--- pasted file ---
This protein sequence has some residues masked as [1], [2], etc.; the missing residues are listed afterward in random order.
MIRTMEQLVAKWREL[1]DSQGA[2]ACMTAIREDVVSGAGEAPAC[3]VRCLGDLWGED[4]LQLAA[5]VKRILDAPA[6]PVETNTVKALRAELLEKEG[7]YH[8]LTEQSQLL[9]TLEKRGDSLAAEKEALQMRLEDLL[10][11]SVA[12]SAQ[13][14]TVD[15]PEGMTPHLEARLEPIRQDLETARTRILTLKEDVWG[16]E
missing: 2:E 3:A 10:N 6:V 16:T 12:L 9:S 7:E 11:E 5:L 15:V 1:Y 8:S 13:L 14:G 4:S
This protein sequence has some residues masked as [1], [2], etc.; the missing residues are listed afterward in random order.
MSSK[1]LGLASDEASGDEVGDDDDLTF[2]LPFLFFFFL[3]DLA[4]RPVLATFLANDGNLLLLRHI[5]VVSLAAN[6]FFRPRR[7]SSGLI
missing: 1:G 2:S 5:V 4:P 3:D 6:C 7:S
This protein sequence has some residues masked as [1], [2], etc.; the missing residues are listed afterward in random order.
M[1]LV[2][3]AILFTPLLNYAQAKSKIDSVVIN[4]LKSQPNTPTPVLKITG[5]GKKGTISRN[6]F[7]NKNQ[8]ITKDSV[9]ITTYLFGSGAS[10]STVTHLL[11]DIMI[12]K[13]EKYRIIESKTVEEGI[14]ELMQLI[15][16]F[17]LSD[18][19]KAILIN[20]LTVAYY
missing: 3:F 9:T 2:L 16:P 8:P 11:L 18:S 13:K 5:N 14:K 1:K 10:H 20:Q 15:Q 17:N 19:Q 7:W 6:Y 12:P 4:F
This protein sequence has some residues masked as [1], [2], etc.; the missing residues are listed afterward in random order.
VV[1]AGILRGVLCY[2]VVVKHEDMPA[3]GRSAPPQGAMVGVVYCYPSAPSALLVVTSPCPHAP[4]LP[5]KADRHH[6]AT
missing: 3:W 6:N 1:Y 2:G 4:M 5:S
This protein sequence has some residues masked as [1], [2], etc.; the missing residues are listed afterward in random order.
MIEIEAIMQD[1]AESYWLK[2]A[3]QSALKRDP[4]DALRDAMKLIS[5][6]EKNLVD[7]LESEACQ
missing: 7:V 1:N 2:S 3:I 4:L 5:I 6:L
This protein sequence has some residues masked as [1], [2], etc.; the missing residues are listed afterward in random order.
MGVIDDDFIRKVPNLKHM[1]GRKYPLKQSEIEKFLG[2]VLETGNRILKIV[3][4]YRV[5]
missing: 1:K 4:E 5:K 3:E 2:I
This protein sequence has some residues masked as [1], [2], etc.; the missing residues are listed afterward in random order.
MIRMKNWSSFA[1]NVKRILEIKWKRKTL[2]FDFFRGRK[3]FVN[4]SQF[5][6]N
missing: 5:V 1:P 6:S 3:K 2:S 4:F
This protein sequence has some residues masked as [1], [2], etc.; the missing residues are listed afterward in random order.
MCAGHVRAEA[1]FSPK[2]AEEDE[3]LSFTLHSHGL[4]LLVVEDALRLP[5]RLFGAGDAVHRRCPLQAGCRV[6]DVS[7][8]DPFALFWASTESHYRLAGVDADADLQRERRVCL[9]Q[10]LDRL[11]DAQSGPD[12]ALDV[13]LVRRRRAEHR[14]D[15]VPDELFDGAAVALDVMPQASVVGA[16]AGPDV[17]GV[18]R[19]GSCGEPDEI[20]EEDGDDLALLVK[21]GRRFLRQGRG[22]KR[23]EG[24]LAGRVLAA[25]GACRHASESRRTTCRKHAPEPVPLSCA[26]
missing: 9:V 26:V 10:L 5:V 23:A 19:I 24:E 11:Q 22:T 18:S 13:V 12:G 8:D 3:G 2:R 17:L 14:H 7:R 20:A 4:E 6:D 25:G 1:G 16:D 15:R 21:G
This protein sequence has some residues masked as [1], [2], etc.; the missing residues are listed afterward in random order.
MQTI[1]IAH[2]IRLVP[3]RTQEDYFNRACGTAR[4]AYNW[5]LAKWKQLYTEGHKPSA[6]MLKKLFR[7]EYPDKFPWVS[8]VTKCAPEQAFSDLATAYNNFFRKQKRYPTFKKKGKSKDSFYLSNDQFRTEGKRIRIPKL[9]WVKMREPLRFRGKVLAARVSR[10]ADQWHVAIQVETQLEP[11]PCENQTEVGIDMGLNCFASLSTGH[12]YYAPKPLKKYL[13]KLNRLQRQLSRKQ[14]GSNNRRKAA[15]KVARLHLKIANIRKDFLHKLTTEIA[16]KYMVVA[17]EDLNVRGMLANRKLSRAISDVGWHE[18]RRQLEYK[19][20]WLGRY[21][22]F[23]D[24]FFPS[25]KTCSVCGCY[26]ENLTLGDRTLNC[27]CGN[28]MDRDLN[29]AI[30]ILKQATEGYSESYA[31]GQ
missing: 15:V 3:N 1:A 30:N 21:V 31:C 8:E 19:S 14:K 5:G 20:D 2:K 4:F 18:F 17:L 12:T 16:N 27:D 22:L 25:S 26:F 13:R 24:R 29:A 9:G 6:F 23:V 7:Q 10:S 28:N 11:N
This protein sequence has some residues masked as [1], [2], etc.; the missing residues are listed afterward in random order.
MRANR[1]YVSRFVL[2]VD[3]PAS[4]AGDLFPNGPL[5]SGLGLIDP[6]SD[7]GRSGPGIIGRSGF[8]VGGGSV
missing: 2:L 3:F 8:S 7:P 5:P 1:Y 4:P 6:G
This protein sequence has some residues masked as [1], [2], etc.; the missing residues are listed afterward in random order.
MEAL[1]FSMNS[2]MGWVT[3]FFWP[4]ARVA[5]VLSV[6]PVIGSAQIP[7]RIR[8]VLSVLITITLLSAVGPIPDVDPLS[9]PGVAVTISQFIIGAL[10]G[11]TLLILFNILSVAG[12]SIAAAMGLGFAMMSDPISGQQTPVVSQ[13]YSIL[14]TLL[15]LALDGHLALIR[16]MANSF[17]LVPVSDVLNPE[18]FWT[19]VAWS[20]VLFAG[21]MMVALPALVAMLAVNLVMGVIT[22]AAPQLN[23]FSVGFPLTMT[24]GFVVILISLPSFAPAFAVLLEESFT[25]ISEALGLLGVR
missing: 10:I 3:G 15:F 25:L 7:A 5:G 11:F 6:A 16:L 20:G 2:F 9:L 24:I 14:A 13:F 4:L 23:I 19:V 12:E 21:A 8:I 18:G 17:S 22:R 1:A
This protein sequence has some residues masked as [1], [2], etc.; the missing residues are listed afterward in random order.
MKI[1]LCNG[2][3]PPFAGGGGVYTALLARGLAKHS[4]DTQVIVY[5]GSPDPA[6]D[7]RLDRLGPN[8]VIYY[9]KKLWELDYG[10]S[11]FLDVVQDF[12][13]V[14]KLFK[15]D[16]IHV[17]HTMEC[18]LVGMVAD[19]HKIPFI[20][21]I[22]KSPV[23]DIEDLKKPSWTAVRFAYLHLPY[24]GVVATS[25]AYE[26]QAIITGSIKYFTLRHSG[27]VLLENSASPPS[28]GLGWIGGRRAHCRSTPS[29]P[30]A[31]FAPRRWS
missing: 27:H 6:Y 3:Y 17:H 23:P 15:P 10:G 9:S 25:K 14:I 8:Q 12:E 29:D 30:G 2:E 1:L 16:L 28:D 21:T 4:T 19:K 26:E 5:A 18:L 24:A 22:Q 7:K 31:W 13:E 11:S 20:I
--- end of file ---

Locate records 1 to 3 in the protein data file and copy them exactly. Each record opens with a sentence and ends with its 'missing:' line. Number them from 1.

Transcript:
This protein sequence has some residues masked as [1], [2], etc.; the missing residues are listed afterward in random order.
MIRTMEQLVAKWREL[1]DSQGA[2]ACMTAIREDVVSGAGEAPAC[3]VRCLGDLWGED[4]LQLAA[5]VKRILDAPA[6]PVETNTVKALRAELLEKEG[7]YH[8]LTEQSQLL[9]TLEKRGDSLAAEKEALQMRLEDLL[10][11]SVA[12]SAQ[13][14]TVD[15]PEGMTPHLEARLEPIRQDLETARTRILTLKEDVWG[16]E
missing: 2:E 3:A 10:N 6:V 16:T 12:L 9:S 7:E 11:E 5:L 15:V 1:Y 8:S 13:L 14:G 4:S
This protein sequence has some residues masked as [1], [2], etc.; the missing residues are listed afterward in random order.
MSSK[1]LGLASDEASGDEVGDDDDLTF[2]LPFLFFFFL[3]DLA[4]RPVLATFLANDGNLLLLRHI[5]VVSLAAN[6]FFRPRR[7]SSGLI
missing: 1:G 2:S 5:V 4:P 3:D 6:C 7:S
This protein sequence has some residues masked as [1], [2], etc.; the missing residues are listed afterward in random order.
M[1]LV[2][3]AILFTPLLNYAQAKSKIDSVVIN[4]LKSQPNTPTPVLKITG[5]GKKGTISRN[6]F[7]NKNQ[8]ITKDSV[9]ITTYLFGSGAS[10]STVTHLL[11]DIMI[12]K[13]EKYRIIESKTVEEGI[14]ELMQLI[15][16]F[17]LSD[18][19]KAILIN[20]LTVAYY
missing: 3:F 9:T 2:L 16:P 8:P 11:L 18:S 13:K 5:N 14:K 1:K 10:H 20:Q 15:Q 17:N 19:Q 7:W 6:Y 12:P 4:F